I just started paying attention to water chemistry with my last batch that I brewed yesterday, but in all the excitement of adding salts and acid, I failed to look at the chloramine concentration. I'm brewing with St. Louis water, which the water report states has about 2 ppm of chloramine. I haven't been able to find anything yet that states what concentration begin to start causing phenolic flavors, but this could be the culprit of the off flavors in my first two batches.
These first two were extract batches, and I just assumed the little twang flavor was either from under-pitching, no temperature control, or extract twang, though looking back it could be from chloramines. With doing AG, would heating the mash/sparge water help drive them off, or would a full boil be necessary? I did just bottle my first AG batch this weekend though (chocolate stout), and it didn't seem to have any off flavors at all. I have a NB Ranger clone and American IPA sitting in fermenters right now, and I'm kinda worried these are susceptible to the dreaded phenols.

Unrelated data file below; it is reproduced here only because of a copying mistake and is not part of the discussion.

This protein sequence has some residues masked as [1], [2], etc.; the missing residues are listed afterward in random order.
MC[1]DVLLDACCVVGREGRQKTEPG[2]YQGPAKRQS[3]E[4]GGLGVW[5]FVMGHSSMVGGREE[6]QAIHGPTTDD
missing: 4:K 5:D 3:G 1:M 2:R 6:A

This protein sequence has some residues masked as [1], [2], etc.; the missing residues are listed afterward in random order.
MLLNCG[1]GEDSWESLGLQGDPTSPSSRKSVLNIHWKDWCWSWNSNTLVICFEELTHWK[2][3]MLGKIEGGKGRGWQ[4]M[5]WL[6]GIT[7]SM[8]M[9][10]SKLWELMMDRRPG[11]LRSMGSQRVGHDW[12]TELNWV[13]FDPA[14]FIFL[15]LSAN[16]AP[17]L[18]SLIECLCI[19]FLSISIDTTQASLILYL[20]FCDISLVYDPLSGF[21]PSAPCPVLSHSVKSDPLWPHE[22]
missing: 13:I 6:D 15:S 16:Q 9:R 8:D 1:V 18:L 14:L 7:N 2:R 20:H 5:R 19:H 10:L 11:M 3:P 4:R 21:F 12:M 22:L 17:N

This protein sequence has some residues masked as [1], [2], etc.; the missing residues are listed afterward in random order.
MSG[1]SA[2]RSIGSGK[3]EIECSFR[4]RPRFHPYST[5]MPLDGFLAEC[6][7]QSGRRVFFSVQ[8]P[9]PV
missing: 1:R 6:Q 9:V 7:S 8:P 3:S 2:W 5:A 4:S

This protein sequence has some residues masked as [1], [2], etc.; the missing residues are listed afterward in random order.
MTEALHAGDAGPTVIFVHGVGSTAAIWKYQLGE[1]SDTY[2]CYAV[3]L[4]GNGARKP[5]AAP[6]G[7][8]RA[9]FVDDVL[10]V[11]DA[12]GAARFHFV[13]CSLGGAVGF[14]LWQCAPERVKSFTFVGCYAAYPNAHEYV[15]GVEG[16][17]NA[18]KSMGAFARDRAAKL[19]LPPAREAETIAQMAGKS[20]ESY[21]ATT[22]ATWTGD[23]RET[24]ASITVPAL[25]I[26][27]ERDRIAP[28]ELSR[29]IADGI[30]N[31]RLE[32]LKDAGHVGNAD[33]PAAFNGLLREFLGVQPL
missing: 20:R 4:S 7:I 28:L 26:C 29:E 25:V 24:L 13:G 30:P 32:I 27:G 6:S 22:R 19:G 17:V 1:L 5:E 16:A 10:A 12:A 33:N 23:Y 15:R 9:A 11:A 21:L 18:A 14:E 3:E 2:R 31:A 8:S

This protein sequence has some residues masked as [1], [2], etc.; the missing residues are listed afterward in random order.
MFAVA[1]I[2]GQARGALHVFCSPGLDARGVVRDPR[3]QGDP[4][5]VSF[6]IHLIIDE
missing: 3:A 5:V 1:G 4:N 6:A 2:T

For those of you who want the short and quick:
What concentration of chloramines is detrimental to beer?
Does heating the water drive them off, or does it need to be boiled? Edit: Just read you can't boil chloramines off. Darn.
From now on, Campden tablets will be going into every batch I brew.
Also, I'm using WLP001 and Pacman, kept around 62*F for the first week of fermentation, so hopefully that'll keep the yeast phenols to a minimum. Would dry hopping the crap out of them help mask the off flavor at all?